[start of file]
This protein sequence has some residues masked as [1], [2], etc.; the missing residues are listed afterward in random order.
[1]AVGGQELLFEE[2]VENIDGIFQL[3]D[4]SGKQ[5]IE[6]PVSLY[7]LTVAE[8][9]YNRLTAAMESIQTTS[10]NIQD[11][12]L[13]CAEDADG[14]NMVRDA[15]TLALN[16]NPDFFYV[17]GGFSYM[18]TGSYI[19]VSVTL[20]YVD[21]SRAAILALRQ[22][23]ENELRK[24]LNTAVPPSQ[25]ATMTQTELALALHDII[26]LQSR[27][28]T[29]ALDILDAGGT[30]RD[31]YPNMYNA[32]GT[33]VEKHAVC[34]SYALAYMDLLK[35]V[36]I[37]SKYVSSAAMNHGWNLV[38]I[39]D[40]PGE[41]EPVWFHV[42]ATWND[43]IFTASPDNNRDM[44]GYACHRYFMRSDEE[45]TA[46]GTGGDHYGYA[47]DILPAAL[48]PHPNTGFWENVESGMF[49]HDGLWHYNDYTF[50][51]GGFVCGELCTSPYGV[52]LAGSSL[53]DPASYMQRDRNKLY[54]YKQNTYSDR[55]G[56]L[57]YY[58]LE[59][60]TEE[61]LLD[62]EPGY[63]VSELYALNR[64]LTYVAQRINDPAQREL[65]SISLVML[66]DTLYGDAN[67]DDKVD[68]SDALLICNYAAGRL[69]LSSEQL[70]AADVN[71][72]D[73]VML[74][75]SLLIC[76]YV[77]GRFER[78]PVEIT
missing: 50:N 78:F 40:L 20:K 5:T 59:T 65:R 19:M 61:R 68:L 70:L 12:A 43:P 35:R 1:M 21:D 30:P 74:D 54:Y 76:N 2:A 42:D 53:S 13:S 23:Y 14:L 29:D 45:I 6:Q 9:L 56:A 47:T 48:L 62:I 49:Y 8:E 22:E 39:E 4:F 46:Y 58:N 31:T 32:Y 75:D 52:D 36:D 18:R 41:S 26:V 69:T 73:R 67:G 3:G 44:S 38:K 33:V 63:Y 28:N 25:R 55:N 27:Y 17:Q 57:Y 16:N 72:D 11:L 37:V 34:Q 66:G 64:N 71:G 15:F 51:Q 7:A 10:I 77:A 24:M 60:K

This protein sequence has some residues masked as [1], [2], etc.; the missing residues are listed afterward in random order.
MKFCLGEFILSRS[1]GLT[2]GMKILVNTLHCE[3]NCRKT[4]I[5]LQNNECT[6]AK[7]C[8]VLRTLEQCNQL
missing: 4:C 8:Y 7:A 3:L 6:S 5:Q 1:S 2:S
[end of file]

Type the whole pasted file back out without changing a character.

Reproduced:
This protein sequence has some residues masked as [1], [2], etc.; the missing residues are listed afterward in random order.
[1]AVGGQELLFEE[2]VENIDGIFQL[3]D[4]SGKQ[5]IE[6]PVSLY[7]LTVAE[8][9]YNRLTAAMESIQTTS[10]NIQD[11][12]L[13]CAEDADG[14]NMVRDA[15]TLALN[16]NPDFFYV[17]GGFSYM[18]TGSYI[19]VSVTL[20]YVD[21]SRAAILALRQ[22][23]ENELRK[24]LNTAVPPSQ[25]ATMTQTELALALHDII[26]LQSR[27][28]T[29]ALDILDAGGT[30]RD[31]YPNMYNA[32]GT[33]VEKHAVC[34]SYALAYMDLLK[35]V[36]I[37]SKYVSSAAMNHGWNLV[38]I[39]D[40]PGE[41]EPVWFHV[42]ATWND[43]IFTASPDNNRDM[44]GYACHRYFMRSDEE[45]TA[46]GTGGDHYGYA[47]DILPAAL[48]PHPNTGFWENVESGMF[49]HDGLWHYNDYTF[50][51]GGFVCGELCTSPYGV[52]LAGSSL[53]DPASYMQRDRNKLY[54]YKQNTYSDR[55]G[56]L[57]YY[58]LE[59][60]TEE[61]LLD[62]EPGY[63]VSELYALNR[64]LTYVAQRINDPAQREL[65]SISLVML[66]DTLYGDAN[67]DDKVD[68]SDALLICNYAAGRL[69]LSSEQL[70]AADVN[71][72]D[73]VML[74][75]SLLIC[76]YV[77]GRFER[78]PVEIT
missing: 50:N 78:F 40:L 20:K 5:T 59:T 65:R 19:M 61:R 68:L 70:L 12:A 43:P 35:R 1:M 21:D 30:P 74:D 54:Y 76:N 2:A 42:D 53:S 13:S 23:Y 14:L 29:D 45:I 6:Q 9:L 56:A 47:T 48:L 62:I 49:Y 8:E 22:E 39:E 4:F 46:Y 58:N 31:T 32:Y 75:D 52:D 36:D 18:R 41:S 26:V 69:T 73:R 67:G 3:G 44:S 38:K 33:V 63:Y 28:N 25:R 55:N 27:Y 17:Q 57:Y 16:N 72:D 11:L 37:V 34:Q 66:G 64:N 71:G 15:F 51:Q 7:A 10:I 77:A 24:M 60:K

This protein sequence has some residues masked as [1], [2], etc.; the missing residues are listed afterward in random order.
MKFCLGEFILSRS[1]GLT[2]GMKILVNTLHCE[3]NCRKT[4]I[5]LQNNECT[6]AK[7]C[8]VLRTLEQCNQL
missing: 4:C 8:Y 7:A 3:L 6:S 5:Q 1:S 2:S